Listening to Prof Neil Greenberg, consultant occupational psychologist and forensic psychiatrist at King’s College London, you might think he is describing the psychological conditions of a war zone, not the NHS in 2021.

He talks about “frontline psychiatry”; the threat of “moral injury” in the line of duty; the need for a military-style covenant to protect traumatised NHS staff; the importance of camaraderie, psychological action plans and a supervisory “buddy system” for beleaguered NHS workers.

Before he joined King’s College, Greenberg spent 23 years in the armed forces, studying and developing new methods of treating the victims of battlefield trauma. His work in the field of trauma risk management (TRiM), including through the specialist trauma therapy consultancy he founded in 2001, has taken the treatment of conditions such as post-traumatic stress disorder to new depths of understanding. And since last April, he has been applying these lessons to the battle against Covid-19 at the new Nightingale hospitals.

“The fact is there are a lot of distressed people [in the NHS] at the moment,” he says. “There are NHS staff who have been damaged by this. We need to make sure that they are getting the right level of care.”

To that end, last week a team from KCL published the findings of a major study into the effects of the Covid-19 crisis on frontline intensive care unit staff, the results of which Greenberg has said should be a “wake-up call” to NHS leaders and politicians.

Of the 709 healthcare workers from nine English ICUs anonymously surveyed last June and July, 45% displayed symptoms of “probably clinical significance”, indicating conditions including severe depression, severe anxiety, problem drinking, thoughts of self-harm and suicide, and PTSD.

The findings are distressing enough in themselves. But taken as they were at a time when infection and hospitalisation rates were relatively low, what effects have the past six months of attrition had on healthcare workers?

“By November and December things had gone back to where they were [in July],” says Greenberg. “We expect that when we survey now it’s going to be more severe than back in June and July. The more exposure to trauma the higher the dose [of trauma].”

Further rounds of mental health surveys carried out in September, November and December will bear out the figures and new surveys are due to start this month. Given the alarming increase in infections, admissions and deaths since September, it seems inevitable that time and added pressures will have taken their toll.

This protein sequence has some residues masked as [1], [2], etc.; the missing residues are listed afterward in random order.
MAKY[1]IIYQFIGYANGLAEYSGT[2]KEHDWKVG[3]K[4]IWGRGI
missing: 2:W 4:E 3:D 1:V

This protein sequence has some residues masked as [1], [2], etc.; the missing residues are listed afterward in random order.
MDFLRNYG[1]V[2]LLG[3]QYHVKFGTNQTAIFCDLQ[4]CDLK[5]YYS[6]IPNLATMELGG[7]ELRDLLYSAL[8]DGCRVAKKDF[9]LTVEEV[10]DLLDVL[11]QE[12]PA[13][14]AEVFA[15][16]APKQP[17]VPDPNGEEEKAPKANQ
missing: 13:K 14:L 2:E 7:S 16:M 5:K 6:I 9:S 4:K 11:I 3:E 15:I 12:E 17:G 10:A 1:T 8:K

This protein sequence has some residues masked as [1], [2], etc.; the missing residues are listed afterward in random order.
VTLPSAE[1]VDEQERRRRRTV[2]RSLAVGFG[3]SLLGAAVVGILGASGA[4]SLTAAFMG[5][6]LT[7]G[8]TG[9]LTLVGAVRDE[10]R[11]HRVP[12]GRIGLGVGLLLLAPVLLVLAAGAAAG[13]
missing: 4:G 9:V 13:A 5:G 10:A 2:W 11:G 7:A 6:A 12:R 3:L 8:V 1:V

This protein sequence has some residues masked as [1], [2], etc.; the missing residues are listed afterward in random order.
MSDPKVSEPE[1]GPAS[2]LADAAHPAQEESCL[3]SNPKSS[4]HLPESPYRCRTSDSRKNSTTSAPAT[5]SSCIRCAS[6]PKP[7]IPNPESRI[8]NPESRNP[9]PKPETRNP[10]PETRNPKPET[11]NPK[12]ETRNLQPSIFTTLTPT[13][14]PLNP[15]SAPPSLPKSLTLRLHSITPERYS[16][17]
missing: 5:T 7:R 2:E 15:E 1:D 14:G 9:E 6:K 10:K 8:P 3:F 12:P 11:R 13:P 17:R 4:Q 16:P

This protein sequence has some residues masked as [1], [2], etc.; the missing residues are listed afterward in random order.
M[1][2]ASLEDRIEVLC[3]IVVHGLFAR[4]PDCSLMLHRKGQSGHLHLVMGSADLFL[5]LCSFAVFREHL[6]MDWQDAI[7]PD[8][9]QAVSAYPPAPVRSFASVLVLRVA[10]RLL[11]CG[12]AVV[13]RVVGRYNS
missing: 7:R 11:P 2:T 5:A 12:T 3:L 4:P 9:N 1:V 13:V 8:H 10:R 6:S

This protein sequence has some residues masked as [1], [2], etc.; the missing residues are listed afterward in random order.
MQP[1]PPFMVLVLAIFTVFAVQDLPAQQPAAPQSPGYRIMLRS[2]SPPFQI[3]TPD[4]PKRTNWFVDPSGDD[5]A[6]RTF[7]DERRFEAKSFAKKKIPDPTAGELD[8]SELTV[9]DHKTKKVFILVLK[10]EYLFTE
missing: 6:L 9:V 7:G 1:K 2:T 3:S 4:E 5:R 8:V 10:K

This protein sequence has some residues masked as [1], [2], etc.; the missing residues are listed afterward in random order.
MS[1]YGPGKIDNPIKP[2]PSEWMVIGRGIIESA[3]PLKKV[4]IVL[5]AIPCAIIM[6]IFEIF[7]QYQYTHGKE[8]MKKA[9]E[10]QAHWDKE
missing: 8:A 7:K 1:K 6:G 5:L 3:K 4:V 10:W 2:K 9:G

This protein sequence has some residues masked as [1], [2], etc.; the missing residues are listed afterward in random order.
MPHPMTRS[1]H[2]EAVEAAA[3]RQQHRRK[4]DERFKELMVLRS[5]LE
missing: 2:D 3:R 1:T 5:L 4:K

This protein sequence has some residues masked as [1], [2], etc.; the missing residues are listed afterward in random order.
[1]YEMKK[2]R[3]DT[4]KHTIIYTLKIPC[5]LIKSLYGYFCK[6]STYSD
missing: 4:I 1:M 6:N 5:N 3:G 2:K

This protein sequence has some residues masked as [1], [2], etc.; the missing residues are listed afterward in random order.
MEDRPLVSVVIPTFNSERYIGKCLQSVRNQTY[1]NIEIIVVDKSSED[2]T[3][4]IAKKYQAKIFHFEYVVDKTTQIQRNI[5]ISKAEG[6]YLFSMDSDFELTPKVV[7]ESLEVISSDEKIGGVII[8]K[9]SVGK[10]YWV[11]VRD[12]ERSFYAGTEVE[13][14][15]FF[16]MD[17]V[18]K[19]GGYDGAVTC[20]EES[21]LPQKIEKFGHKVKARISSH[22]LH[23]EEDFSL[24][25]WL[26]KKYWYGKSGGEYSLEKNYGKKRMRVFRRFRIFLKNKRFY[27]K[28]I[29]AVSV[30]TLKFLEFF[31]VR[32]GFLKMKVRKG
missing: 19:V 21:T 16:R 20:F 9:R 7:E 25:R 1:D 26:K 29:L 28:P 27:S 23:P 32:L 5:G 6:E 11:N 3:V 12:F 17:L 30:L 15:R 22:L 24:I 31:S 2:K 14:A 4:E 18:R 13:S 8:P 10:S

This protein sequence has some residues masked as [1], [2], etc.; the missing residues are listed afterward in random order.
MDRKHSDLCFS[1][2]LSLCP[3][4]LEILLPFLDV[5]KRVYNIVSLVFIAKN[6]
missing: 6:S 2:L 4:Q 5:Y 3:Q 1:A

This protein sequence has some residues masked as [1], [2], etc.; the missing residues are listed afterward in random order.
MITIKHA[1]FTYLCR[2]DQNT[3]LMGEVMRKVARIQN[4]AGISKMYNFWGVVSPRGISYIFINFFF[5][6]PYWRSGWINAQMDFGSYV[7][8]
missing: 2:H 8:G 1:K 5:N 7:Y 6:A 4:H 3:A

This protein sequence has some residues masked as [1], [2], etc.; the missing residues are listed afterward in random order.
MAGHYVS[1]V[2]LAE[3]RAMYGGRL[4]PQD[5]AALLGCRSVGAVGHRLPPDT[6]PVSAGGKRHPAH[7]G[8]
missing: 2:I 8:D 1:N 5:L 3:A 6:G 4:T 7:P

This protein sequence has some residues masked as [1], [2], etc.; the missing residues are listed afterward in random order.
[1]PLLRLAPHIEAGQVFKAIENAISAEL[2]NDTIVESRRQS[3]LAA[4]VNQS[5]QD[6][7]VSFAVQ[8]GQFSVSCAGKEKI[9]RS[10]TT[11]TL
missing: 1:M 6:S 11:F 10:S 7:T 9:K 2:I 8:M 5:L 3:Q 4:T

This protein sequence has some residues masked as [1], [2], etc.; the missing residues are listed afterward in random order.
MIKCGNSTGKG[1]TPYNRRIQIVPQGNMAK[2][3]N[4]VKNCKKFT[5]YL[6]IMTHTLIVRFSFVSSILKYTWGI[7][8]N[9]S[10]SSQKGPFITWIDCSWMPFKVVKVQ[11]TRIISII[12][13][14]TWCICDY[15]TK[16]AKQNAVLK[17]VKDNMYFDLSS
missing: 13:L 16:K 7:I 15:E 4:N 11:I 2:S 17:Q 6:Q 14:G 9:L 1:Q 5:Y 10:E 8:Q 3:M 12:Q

And not just on staff in the NHS, or even just in intensive care. While the KCL survey in July only focused on ICU staff, since then the team has expanded its remit to include a wider range of health service staff. And it can’t stop there, says Greenberg, the social care system is a “hugely worrying set-up” as well.

“There are a whole range of specialities who can’t deliver the care they want to. The ramifications for this are huge across the whole health and social care system. The challenges they have [in social care] are immense.”

With military reference points never far from his mind, even with the rollout of the Covid-19 vaccine now under way, Greenberg compares the current atmosphere for NHS workers psychologically to that of an army base he experienced in Iraq – a base that was coming under intense shelling every day.

“We’re living in this state of perpetual uncertainty,” he says. “When we had troops in Iraq they were often in bases that were rocketed 10 or 15 times per day. In those circumstances you have to learn to live with that uncertainty, and focus on things you can control.” Health and social care staff are having to learn the same skill.

At an individual level, Greenberg says what health and social care staff can control is their own approach to mental wellbeing. They can do this by sharing painful experiences with colleagues and loved ones, creating a “meaningful narrative” for dealing with traumatic cases, and engaging in professional reflective practice sessions – safe spaces in which to open up about internal psychological strain.

At ward level upwards he wants better support mechanisms for staff. “Hospitals need to ensure that staff, working during the pandemic, have sufficient ‘psychological PPE’ to prepare for the traumatic nature of their work,” he says. “Alongside proper preparation, the provision of effective team support, better identification of vulnerable workers, and timely access to evidence-based treatment are all likely to make an important difference.”

In July the Department of Health and Social Care launched the NHS People Plan, with a wave of new initiatives and support systems focused around health and mental wellbeing, including taking on 2,000 supervisors trained to recognise signs of psychological strain in frontline staff.

But NHS leaders and politicians must surely be reflecting on why it took a crisis on this scale to bring in measures like these. Take-up of schemes such as the supervisors and the buddy system have been, Greenberg admits, “variable”, from trust to trust. “But it’s a start,” he says.

It may take months or years to be able to assess the true psychological toll of the pandemic on NHS and social care sector workers. In the meantime the fact that many more doctors, nurses and healthcare assistants are going to suffer is painfully inevitable. The only hope is that they get the support the KCL survey shows they desperately need.

“It would be a complete moral travesty if in two years time you’re reporting on the case of an NHS worker who couldn’t get access to care, someone who has been damaged by saving lives,” says Greenberg. “These people have absolutely given their all on behalf of the nation.”

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